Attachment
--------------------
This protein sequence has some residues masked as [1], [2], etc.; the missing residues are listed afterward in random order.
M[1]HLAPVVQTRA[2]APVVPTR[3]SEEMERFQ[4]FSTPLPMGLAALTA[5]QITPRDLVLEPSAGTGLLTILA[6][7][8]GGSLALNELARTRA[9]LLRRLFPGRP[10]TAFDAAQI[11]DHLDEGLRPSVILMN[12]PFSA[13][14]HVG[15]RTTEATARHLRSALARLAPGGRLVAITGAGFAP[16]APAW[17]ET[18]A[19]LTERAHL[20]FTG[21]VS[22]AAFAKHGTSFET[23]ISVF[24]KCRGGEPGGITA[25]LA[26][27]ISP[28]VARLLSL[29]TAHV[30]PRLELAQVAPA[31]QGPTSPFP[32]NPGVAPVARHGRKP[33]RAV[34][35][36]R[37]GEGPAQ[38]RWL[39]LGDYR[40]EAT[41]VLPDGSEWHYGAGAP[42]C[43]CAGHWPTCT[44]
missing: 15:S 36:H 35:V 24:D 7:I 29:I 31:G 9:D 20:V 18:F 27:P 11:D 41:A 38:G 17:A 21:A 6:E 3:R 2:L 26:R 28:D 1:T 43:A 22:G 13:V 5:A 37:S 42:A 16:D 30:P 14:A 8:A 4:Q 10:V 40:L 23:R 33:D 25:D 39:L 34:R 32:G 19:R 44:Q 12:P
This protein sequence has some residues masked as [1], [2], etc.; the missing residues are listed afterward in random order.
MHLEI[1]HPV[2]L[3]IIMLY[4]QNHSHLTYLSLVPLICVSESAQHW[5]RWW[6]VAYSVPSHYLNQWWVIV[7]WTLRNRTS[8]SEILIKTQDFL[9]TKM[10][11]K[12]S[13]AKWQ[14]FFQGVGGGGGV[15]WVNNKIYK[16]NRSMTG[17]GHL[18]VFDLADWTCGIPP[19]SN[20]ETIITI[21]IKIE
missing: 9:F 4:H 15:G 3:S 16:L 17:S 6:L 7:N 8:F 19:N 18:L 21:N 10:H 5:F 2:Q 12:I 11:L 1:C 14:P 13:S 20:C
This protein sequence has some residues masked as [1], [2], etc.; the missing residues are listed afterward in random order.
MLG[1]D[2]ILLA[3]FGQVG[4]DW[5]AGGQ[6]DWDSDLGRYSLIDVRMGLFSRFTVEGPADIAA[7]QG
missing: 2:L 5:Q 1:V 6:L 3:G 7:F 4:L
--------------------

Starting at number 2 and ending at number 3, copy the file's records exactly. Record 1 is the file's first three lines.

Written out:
This protein sequence has some residues masked as [1], [2], etc.; the missing residues are listed afterward in random order.
MHLEI[1]HPV[2]L[3]IIMLY[4]QNHSHLTYLSLVPLICVSESAQHW[5]RWW[6]VAYSVPSHYLNQWWVIV[7]WTLRNRTS[8]SEILIKTQDFL[9]TKM[10][11]K[12]S[13]AKWQ[14]FFQGVGGGGGV[15]WVNNKIYK[16]NRSMTG[17]GHL[18]VFDLADWTCGIPP[19]SN[20]ETIITI[21]IKIE
missing: 9:F 4:H 15:G 3:S 16:L 17:S 6:L 7:N 8:F 19:N 18:L 21:N 10:H 5:F 2:Q 12:I 11:L 1:C 14:P 13:S 20:C
This protein sequence has some residues masked as [1], [2], etc.; the missing residues are listed afterward in random order.
MLG[1]D[2]ILLA[3]FGQVG[4]DW[5]AGGQ[6]DWDSDLGRYSLIDVRMGLFSRFTVEGPADIAA[7]QG
missing: 2:L 5:Q 1:V 6:L 3:G 7:F 4:L